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Published: 11 October 2017
Author: Ross Inglis

How to calculate weekly WorkCover payments

Calculating WorkCover weekly benefits or payments can be tricky. There are also some pitfalls, depending on when you choose to attend medical appointments.

Here is some advice if you wish to maximise your WorkCover entitlements.

How to calculate your entitlement

The calculation of WorkCover benefits, or pre-injury average weekly earnings, has been simplified particularly by the current state Labor government in the sense that all shift allowances, penalties, etc., are now included in the calculation.

What do you do?

First, you look at your ordinary time rate of pay and then you add any shift penalties and allowances. You then have to calculate what this amounts to over a period of 52 weeks. This is called your  pre-injury average weekly earnings.

Second, you use this total to calculate your WorkCover payments. So, the initial 13 weeks is paid at 95% gross of your pre-injury average weekly earnings including shift penalties and so forth.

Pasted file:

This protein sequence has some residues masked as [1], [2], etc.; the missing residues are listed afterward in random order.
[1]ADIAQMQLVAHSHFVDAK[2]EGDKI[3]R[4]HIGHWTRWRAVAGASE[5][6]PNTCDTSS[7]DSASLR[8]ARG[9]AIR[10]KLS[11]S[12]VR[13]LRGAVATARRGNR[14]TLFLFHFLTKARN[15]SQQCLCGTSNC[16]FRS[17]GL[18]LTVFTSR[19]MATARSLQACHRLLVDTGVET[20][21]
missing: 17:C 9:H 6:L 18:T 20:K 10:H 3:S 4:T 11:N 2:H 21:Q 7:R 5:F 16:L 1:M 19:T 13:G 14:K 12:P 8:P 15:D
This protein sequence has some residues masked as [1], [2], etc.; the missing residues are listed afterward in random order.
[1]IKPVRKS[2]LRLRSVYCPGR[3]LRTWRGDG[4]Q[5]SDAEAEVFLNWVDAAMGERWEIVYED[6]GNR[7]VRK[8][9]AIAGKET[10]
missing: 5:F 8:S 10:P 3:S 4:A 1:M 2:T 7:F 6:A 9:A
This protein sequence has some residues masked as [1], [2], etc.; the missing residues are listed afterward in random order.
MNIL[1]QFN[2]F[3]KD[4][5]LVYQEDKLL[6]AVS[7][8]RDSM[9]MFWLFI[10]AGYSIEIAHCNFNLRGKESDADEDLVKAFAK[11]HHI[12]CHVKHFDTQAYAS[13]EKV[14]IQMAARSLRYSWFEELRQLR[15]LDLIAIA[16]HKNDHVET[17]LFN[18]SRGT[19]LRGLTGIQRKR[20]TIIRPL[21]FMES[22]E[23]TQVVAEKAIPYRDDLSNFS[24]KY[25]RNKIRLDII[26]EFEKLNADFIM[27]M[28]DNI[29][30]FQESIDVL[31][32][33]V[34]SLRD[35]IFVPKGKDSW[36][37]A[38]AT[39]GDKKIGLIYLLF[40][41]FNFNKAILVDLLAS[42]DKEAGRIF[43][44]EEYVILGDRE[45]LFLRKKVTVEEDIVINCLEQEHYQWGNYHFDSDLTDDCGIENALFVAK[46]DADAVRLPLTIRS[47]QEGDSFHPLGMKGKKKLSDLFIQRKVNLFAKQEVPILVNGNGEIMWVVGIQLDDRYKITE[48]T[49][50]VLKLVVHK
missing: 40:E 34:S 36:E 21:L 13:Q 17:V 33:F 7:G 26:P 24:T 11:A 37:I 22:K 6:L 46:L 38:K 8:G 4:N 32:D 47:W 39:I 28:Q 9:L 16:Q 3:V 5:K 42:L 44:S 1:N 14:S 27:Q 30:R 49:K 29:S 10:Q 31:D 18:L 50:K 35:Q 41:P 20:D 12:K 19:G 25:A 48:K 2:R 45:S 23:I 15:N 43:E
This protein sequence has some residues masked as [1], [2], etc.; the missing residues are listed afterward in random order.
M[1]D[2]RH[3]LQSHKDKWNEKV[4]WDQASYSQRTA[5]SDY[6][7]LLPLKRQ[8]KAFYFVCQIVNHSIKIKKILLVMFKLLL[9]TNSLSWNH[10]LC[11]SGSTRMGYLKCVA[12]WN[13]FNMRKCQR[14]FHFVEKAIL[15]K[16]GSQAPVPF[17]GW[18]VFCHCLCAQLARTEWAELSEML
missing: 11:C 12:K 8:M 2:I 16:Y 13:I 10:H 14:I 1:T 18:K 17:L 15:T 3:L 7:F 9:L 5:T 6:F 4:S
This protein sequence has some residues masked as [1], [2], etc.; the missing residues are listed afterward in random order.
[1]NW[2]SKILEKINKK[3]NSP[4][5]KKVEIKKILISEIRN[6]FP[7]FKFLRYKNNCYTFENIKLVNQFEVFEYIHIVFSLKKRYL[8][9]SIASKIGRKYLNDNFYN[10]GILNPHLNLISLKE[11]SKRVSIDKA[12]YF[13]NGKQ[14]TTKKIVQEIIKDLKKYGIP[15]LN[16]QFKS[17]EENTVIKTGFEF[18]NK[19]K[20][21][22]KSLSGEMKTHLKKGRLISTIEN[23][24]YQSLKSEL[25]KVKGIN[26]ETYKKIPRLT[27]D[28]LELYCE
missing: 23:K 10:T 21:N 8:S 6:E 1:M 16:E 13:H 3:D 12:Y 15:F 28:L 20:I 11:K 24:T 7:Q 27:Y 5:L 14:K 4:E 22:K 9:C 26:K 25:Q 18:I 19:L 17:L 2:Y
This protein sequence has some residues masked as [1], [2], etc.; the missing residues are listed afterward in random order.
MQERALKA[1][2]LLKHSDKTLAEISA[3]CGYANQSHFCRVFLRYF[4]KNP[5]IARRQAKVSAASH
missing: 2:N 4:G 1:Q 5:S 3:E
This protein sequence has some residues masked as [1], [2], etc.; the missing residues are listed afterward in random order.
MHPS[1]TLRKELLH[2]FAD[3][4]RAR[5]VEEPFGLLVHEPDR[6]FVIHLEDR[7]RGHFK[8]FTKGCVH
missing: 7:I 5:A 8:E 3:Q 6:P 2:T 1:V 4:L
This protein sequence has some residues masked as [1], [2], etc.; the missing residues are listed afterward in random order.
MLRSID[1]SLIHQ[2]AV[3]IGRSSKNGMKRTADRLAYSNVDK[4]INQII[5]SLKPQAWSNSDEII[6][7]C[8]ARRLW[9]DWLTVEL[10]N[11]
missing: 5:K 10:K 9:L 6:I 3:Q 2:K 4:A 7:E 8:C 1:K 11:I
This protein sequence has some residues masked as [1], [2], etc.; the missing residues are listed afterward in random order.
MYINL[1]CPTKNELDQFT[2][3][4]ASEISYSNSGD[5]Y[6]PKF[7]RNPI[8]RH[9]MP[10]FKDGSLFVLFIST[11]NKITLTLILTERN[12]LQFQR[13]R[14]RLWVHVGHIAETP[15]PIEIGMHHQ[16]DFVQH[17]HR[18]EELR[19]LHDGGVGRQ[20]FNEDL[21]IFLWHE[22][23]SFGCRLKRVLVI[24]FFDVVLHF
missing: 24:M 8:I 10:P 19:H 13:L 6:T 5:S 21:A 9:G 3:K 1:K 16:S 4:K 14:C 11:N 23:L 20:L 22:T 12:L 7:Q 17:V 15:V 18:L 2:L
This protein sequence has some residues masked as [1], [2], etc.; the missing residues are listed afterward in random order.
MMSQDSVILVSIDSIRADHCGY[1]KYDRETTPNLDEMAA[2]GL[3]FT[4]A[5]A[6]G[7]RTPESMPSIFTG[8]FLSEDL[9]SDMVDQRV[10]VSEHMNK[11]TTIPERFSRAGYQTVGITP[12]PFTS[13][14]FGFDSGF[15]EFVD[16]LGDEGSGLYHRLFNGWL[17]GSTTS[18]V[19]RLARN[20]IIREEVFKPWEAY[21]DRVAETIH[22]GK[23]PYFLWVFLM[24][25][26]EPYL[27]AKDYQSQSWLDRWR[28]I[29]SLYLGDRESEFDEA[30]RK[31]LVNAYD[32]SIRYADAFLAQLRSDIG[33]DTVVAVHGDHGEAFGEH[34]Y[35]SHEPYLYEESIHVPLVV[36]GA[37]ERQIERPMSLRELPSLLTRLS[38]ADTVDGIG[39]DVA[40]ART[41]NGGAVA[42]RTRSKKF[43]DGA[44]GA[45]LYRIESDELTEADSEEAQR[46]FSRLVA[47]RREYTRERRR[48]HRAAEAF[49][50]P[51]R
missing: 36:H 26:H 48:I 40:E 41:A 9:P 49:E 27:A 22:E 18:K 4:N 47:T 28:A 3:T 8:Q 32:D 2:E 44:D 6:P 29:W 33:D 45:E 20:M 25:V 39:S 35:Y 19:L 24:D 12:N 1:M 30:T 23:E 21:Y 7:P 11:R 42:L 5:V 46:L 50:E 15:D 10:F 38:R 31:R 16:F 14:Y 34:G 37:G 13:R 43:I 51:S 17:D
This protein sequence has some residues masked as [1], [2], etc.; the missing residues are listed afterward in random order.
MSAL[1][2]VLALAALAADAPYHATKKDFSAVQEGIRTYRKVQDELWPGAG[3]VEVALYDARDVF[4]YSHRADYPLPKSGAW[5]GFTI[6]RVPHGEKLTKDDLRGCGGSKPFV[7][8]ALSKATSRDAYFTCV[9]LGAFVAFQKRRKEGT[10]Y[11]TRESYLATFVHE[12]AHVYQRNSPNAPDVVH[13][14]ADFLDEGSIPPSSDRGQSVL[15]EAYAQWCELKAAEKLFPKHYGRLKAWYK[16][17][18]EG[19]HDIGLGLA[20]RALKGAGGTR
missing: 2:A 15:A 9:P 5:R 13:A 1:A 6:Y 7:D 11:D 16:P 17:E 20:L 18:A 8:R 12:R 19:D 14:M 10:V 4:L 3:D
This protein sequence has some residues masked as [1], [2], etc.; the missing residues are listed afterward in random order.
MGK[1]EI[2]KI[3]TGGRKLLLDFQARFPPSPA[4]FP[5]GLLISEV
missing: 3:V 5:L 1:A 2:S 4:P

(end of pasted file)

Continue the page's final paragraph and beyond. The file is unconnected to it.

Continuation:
After 13 weeks it drops to 80% gross of the same figure, and then after 52 weeks it remains at 80 percent but the inclusion of shift penalties etc., are no longer used in the calculation for your entitlement after 52 weeks.

Note that this amount represents 52 weeks of aggregate payments not necessarily 52 weeks from the date of injury, because you may go back to work for a time without loss of income, so you may be on and off payments. For example, you may go back to work for three years and then down the track you need time off again, but you still have what I call “weekly payments on the clock”.

A lot of people become very confused about the 52 weeks - and the ultimate 130 weeks where a lot of payments cease. This is because you have an entitlement to 130 weeks of payments. The calculation is not from the date of injury, it’s an aggregate.

Try to have your medical appointments after hours

The other important thing to understand is that, even taking a day off work, or a couple of hours, to attend a medical examination is counted as a WorkCover compensation payment for an entire week. Therefore, what's really important for people who are at work but need treatment is to try and get your treatment after hours, because even if you take two hours off work to attend your treatment WorkCover will count it as an entire week of income payment.